While the UN devotes its human rights operations to the demonization of the democratic state of Israel above all others and condemns the United States more often than the vast majority of non-democracies around the world, the voices of real victims around the world must be heard.
A Uruguayan businessman was stabbed to death in the city of Paysandu near the Argentine border late on Tuesday, an attack characterized as anti-Semitic by the country's main Jewish organization.
The suspect in the killing of David Fremd, 54, was identified as a 35-year-old elementary school teacher, who was arrested and remained in custody on Wednesday. Fremd's son witnessed the attack and upon coming to his father's aid, he too was stabbed, though his wounds were not considered serious.
The head of the Central Israelite Committee of Uruguay (CCIU), an umbrella group for the country's Jewish community, told Reuters that the attacker admitted to police that the stabbing was motivated by religion.
"The information I have is that the attacker told the police that he had converted to Islam and that Allah had asked him to kill a Jew," CCIU chief Sergio Gorzy said. He could not confirm witness accounts carried in the media that the suspect yelled "Allahu akbar," or "God is greatest," before the knifing.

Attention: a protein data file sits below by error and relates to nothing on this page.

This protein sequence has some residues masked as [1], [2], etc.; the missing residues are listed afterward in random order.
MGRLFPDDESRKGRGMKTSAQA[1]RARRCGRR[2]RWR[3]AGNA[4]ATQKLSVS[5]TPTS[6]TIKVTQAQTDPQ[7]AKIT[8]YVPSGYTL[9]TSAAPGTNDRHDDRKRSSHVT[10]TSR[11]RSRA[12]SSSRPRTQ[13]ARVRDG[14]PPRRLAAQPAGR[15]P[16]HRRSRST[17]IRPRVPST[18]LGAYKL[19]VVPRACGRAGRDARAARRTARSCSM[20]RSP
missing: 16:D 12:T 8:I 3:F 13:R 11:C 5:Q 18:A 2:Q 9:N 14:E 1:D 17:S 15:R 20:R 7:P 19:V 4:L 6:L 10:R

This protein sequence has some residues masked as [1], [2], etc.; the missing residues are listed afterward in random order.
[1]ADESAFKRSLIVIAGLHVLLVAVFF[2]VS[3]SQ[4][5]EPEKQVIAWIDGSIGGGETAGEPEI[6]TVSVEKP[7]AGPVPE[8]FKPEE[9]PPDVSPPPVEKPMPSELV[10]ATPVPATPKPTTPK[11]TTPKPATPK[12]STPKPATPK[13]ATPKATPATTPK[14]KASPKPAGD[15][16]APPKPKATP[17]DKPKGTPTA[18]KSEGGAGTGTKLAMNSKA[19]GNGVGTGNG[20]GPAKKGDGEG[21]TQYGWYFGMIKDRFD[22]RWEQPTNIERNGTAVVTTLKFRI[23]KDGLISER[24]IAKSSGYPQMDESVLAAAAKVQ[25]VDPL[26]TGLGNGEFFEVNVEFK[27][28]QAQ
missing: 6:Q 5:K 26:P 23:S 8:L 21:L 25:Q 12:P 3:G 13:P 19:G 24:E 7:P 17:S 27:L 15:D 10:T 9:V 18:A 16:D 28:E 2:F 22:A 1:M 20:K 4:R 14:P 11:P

The CCIU issued a statement condemning the attack and asking the interior ministry to investigate. "The characteristics of the homicide lead us to presume this was an anti-Semitic attack," the statement said.
The suspect appeared to have been acting on his own when he stabbed Fremd, who served as a director of Paysandu Jewish Community, the statement said.
After conducting a search of the suspect's house, police found material linking him to radical Islamic activities, as well computer games through which he "practiced killing Jews." The suspect told investigators, "I hate Jews, my religion told me to do it."
B'nai B'rith International, of which Fremd was a member, condemned the stabbing and expressed condolences to Fremd's family. "Anti-Semitic hatred is unacceptable in a democratic nation," a B'nai B'rith statement said.